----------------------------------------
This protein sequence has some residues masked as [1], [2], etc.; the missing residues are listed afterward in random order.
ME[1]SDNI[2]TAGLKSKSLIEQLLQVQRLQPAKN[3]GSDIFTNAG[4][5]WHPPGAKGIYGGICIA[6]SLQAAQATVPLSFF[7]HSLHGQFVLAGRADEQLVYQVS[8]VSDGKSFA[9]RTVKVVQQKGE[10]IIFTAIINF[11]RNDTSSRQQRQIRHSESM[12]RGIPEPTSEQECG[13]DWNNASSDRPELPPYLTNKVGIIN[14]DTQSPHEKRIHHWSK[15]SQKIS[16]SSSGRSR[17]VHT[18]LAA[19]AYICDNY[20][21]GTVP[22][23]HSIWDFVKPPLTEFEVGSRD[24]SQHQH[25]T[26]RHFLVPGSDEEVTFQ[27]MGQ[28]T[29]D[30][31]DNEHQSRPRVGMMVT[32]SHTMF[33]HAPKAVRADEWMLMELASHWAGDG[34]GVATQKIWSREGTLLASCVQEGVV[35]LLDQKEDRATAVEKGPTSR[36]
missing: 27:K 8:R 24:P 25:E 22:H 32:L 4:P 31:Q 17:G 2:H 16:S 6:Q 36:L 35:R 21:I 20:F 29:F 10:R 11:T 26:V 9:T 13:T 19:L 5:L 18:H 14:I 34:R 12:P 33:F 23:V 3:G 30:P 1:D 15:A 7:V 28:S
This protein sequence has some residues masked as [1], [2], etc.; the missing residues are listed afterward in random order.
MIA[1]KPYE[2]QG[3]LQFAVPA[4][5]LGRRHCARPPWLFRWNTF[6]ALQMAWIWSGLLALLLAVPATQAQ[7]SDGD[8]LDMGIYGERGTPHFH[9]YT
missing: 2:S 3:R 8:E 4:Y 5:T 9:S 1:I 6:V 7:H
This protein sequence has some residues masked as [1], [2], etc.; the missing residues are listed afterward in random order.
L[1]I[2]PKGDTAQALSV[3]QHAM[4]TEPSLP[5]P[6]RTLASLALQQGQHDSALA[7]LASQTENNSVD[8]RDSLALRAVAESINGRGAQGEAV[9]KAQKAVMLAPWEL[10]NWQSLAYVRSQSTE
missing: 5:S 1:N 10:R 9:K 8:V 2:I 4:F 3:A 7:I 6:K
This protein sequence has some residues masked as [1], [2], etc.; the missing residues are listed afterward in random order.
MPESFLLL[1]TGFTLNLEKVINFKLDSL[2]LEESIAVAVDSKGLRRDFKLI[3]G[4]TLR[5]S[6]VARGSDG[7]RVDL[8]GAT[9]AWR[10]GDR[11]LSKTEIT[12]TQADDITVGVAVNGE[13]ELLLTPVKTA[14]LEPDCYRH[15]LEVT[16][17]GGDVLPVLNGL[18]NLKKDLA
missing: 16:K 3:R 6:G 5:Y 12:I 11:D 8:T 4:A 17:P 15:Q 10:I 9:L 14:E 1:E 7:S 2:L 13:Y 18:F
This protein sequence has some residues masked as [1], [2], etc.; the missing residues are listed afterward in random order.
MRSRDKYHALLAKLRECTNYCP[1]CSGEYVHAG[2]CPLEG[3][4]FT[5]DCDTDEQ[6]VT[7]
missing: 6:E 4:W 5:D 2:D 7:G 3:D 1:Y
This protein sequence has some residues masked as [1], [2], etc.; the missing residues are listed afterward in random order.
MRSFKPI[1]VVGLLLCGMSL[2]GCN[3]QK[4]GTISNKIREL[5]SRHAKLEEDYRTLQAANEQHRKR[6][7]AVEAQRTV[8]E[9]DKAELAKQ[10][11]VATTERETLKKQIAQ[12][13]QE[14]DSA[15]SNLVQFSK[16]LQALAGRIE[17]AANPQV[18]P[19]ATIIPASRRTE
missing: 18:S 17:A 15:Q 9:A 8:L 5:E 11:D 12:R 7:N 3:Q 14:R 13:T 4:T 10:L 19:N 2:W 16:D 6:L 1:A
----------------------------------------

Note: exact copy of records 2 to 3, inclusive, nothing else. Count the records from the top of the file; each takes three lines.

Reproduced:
This protein sequence has some residues masked as [1], [2], etc.; the missing residues are listed afterward in random order.
MIA[1]KPYE[2]QG[3]LQFAVPA[4][5]LGRRHCARPPWLFRWNTF[6]ALQMAWIWSGLLALLLAVPATQAQ[7]SDGD[8]LDMGIYGERGTPHFH[9]YT
missing: 2:S 3:R 8:E 4:Y 5:T 9:S 1:I 6:V 7:H
This protein sequence has some residues masked as [1], [2], etc.; the missing residues are listed afterward in random order.
L[1]I[2]PKGDTAQALSV[3]QHAM[4]TEPSLP[5]P[6]RTLASLALQQGQHDSALA[7]LASQTENNSVD[8]RDSLALRAVAESINGRGAQGEAV[9]KAQKAVMLAPWEL[10]NWQSLAYVRSQSTE
missing: 5:S 1:N 10:R 9:K 8:V 2:I 4:F 3:A 7:I 6:K